Michigan's first historically Black college plans to reopen with help from major leaders and corporations. Former Nike and Air Jordan designer, D'Wayne Edwards, created a proposal for the state of Detroit to recognize the importance of reopening Michigan's first and only HBCU, Lewis College of Business. 

On Tuesday, the City of Detroit announced that the HBCU, which went under in 2013, would reopen its doors for students in December, slightly changing its name to the PENSOLE Lewis College of Business and Design (or PLC). Classes are scheduled to begin in March.

Edwards, the founder of the PENSOLE Design Academy in Portland, Oregon, has already won support from Target, Cleveland Cavaliers owner Dan Gilbert and the Gilbert Family Foundation. 

"82 years later, and 14 years since it lost its accreditation as HBCU, I am honored to be resurrecting Violet T. Lewis's legacy in Detroit," Edwards said in a press release.

Unlike a traditional college, PENSOLE Lewis College will not grant degrees. Instead, Edwards explained, "[PLC] would work more like a certification program where the school works with brands to sculpt courses in design to meet their needs. Suppose students were interested in getting a degree as well. In that case, they'd be able to 'stack' classes at the College for Creative Studies to earn a diploma."

The sneaker designer also shares that PENSOLE college would be "majority tuition-free," offering prospective students free housing and tuition.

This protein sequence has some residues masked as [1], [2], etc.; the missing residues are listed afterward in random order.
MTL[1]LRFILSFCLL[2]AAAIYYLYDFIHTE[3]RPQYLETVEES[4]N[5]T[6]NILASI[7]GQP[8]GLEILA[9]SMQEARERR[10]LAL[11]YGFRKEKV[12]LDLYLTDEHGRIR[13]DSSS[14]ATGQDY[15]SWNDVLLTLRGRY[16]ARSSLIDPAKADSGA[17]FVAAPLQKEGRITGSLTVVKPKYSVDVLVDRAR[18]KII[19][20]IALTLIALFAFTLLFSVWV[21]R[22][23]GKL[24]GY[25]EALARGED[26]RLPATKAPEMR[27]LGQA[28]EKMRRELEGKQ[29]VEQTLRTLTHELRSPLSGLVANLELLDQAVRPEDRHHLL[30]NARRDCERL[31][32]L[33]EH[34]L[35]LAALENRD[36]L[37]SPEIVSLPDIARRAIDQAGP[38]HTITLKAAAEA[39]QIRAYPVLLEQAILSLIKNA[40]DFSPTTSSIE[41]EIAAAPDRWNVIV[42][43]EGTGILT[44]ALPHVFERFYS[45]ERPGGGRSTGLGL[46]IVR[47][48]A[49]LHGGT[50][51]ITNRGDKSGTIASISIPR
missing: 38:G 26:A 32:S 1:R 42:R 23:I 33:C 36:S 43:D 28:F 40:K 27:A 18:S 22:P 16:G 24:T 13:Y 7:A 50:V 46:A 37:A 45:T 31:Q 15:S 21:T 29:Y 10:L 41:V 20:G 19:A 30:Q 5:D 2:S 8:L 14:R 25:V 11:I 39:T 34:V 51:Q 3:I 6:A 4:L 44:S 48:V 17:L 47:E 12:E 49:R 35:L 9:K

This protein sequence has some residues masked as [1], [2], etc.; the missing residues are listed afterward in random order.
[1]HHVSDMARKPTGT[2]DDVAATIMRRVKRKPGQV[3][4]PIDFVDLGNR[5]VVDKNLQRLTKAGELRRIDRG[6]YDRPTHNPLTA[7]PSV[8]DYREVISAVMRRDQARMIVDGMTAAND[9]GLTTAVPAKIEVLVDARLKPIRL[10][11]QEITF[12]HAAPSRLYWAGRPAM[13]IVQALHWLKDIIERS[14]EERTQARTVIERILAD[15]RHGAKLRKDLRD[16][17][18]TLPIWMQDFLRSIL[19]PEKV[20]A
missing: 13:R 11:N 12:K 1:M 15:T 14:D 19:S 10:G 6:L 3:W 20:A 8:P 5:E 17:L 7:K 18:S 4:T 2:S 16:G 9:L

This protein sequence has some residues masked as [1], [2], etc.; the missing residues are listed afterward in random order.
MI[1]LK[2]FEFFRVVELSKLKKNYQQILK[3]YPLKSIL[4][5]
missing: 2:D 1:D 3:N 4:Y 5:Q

"Brands would pay for students' tuition and housing, and in return, get a pipeline of talented students ready for work," said Edwards.

Current program sponsors behind the project include brands like Nike, ASICS, adidas and New Balance. While PLC does not have a physical location, students will be provided housing in Detroit at the College for Creative Studies A. Alfred Taubman Center for Design Education.

Detroit Mayor Mike Duggan is championing the HBCU's reopening.

"As a predominantly Black city, Detroit should have an operating Historically Black College. Not having one has been a hole in our educational landscape for too long," Duggan said. "To have the first HBCU anywhere to reopen happen in Detroit would be a tremendous demonstration of how our city is coming back as a city of opportunity for people of color."